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Bucking Tradition

What was the motivation for Dawn Ainger to take a leap from being a software engineer at Genova Technologies in Cedar Rapids, to being its president and CEO? “Not having a job.”
As a single mother of three and a rare female in a male-dominated profession, Ainger had already overcome a few obstacles before that day in 1998 when she and her colleagues arrived at Genova to find the doors locked. “The owner had gone broke,” she said. Instead of giving up and starting over, Ainger went to the investors with an offer. “I started buying stock and bought the company. It took me about seven years but I doubled their money and bought one hundred percent of Genova.”
It wasn’t part of the plan. Ainger’s original goal was to be an architect, but circumstances took her on a different path. She had worked briefly for a computer science professor at a small college who had a side business teaching businesses how to use the “new-fangled” personal computer, and discovered she had a knack for it. “I found I was good at interpreting between computer science people and ‘normal’ people.” So, when she began thinking about where to focus her energies, she thought, “you know, this computer science thing could turn into something someday.”

Genova Technologies is a leading provider of custom software development and staff augmentation for government agencies and Fortune 500 companies, notably the defense industry. At its peak last year, Genova had more than 150 employees nationwide. Last summer, the healthcare branch of the company was sold, and now it’s back to a cozy 40 employees, some of them the same people that walked up to those locked doors in 1998.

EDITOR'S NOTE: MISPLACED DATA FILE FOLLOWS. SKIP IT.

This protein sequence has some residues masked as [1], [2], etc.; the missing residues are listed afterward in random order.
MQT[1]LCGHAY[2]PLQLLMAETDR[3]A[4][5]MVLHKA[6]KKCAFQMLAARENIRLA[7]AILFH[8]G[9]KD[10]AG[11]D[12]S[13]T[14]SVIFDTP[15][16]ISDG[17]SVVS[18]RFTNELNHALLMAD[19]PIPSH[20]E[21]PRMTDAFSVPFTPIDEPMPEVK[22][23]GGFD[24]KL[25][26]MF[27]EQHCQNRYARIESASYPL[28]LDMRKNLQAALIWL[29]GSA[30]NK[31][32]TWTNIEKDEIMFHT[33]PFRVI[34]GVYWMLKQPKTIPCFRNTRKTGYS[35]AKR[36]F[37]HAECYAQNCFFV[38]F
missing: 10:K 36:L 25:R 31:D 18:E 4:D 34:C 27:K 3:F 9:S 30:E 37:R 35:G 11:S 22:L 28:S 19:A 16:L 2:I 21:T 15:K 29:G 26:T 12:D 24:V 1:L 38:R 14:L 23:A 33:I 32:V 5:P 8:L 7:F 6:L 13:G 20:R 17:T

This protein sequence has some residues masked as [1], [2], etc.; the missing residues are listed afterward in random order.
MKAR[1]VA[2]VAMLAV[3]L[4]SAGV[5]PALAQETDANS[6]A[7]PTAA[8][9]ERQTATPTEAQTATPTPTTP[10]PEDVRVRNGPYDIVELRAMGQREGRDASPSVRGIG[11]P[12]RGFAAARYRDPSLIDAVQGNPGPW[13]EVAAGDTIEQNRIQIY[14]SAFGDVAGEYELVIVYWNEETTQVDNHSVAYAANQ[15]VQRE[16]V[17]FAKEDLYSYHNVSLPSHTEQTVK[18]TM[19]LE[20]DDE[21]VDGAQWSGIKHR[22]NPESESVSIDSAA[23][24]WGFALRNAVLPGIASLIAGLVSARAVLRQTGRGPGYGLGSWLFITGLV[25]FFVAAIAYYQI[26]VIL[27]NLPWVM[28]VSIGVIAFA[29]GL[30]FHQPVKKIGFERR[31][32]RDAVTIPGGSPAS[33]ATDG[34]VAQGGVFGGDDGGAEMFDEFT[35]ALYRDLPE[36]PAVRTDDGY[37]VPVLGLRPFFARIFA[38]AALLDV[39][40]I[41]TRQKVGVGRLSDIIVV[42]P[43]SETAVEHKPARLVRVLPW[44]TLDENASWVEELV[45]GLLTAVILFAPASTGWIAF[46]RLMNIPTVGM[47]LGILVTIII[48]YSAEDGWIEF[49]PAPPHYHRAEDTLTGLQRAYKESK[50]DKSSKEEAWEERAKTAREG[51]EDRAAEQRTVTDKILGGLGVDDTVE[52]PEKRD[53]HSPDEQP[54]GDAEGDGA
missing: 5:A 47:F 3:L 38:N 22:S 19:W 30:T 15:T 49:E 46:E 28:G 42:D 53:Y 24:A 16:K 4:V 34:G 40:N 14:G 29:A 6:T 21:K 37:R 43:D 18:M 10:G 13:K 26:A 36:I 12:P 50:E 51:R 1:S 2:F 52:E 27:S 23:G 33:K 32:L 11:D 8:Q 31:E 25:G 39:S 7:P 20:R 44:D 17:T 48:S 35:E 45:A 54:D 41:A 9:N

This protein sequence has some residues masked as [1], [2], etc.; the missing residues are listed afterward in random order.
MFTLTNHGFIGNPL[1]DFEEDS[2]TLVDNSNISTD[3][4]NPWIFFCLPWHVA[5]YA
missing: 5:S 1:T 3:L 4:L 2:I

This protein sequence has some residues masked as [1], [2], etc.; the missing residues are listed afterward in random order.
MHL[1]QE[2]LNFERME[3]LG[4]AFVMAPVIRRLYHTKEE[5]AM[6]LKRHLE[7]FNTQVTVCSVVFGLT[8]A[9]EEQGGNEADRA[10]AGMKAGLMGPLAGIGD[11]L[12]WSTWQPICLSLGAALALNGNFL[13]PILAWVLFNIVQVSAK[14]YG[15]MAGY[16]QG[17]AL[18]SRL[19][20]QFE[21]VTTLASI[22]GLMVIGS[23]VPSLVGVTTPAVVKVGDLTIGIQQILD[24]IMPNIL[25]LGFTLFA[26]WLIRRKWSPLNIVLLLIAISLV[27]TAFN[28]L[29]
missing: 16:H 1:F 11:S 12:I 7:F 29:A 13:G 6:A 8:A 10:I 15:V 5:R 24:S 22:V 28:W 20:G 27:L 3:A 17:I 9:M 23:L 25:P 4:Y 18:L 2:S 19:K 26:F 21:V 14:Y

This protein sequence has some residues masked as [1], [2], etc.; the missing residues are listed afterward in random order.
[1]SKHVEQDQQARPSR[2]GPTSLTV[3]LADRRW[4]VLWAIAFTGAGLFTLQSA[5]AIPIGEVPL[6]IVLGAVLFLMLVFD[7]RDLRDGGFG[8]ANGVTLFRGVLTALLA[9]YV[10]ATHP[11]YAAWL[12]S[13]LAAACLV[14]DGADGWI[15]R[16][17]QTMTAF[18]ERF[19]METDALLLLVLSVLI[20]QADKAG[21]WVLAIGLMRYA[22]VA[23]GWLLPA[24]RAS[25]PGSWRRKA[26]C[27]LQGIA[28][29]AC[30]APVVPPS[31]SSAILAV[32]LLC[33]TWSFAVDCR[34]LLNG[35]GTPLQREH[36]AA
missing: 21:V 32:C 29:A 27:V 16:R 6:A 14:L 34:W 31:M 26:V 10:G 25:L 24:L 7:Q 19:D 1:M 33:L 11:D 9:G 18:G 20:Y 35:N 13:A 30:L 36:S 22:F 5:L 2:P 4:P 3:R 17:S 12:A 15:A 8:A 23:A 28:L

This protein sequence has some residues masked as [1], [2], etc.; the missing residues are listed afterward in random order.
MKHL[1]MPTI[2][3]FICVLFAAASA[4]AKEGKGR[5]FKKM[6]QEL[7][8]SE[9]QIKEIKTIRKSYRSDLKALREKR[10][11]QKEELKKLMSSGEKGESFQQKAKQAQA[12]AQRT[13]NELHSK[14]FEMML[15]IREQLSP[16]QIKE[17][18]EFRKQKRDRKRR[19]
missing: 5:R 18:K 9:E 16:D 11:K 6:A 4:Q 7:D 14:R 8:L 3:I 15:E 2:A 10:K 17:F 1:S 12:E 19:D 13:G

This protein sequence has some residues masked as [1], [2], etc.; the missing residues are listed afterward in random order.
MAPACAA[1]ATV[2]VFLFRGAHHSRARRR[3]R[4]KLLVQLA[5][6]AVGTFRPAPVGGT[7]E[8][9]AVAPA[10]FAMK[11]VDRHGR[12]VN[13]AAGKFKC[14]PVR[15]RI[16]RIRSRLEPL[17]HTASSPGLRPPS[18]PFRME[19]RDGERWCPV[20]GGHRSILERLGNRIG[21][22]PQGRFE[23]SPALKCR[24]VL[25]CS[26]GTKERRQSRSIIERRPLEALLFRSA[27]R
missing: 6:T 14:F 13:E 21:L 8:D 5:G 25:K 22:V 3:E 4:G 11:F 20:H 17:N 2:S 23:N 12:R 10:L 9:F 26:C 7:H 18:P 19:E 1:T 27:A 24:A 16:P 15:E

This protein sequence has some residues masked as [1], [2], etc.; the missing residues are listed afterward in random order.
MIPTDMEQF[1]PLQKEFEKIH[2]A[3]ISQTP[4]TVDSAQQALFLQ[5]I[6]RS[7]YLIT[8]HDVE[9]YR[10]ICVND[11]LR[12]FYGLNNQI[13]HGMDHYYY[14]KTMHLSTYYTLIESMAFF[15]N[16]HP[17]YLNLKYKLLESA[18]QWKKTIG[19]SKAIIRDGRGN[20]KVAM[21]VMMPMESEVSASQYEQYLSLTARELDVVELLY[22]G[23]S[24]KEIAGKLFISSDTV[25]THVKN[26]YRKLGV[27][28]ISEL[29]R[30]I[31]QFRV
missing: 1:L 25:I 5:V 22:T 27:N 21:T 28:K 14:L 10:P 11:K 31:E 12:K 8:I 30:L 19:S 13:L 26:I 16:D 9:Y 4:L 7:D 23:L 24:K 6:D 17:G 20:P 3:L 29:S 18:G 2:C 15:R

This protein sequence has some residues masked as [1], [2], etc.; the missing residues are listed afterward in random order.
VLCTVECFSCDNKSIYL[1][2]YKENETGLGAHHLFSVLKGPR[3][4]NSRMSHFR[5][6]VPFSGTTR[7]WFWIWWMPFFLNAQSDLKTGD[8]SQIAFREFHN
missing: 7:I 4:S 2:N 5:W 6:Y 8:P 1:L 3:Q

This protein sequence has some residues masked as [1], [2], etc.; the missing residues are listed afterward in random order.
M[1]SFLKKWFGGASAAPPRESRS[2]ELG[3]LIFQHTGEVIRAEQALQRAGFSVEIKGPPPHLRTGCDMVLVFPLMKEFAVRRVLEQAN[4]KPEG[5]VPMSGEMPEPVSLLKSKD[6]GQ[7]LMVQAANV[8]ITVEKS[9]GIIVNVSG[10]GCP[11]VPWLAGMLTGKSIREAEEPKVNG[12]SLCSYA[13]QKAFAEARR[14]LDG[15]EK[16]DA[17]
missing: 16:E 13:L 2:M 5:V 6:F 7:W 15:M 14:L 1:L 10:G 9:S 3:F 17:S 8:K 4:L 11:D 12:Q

In addition to her leadership role at Genova, Ainger serves on the Board of Directors of the National Defense Industry Association (NDIA), Women in Defense and Iowa Information Technology Council. Ainger sits on the board of the Iowa Economic Development Authority (IEDA) and is also a member of the board’s Technology Commercialization Committee (TCC).

“The TCC is a committee that looks at technical investments for the state,” Ainger said. “We go through applications requesting state funds and award loans and grants, then report that activity back to the IEDA.” The Iowa Innovation Corporation’s monitoring program helps the
TCC stay informed on the progress companies are making as a result of their awards. The IICorp
visits each company in person after awards are posted, and maintains quarterly contact to help
assist companies with ongoing needs.

Because Ainger has been through the ups and downs of growing a small company, she is a
natural fit for helping other startups through her work with the IEDA. “At Genova, we certainly
appreciate the funding and support we have gotten from the IEDA. It has helped us to grow,
and I enjoy being part of the process that can help other businesses do the same.”

Woman in a Man’s World

Ainger holds BS and MS degrees in computer science from the University of Iowa, and from her
earliest days as a student there, knew she was in a field dominated by men. With patience, she
has proven herself, and has made some observations.

“Women’s brains are wired differently than men’s,” Ainger said. “Women have more synapses
crossing both hemispheres, which gives us the ability to see from end to end the path that
needs to be taken.” Ainger sees herself as a good communicator, which is crucial in all
businesses. “But I don’t get into the grinding details like our engineers; they will did and dig
until they have an answer.” Ainger believes technology is a growing field for women.
One of the keys to success, Ainger says, is to “look at yourself and see what you’re good at, and
what you’re not so good at. Then fill those gaps. There is no such thing as a strength or
weakness, only personality traits. Understand your own personality traits and position yourself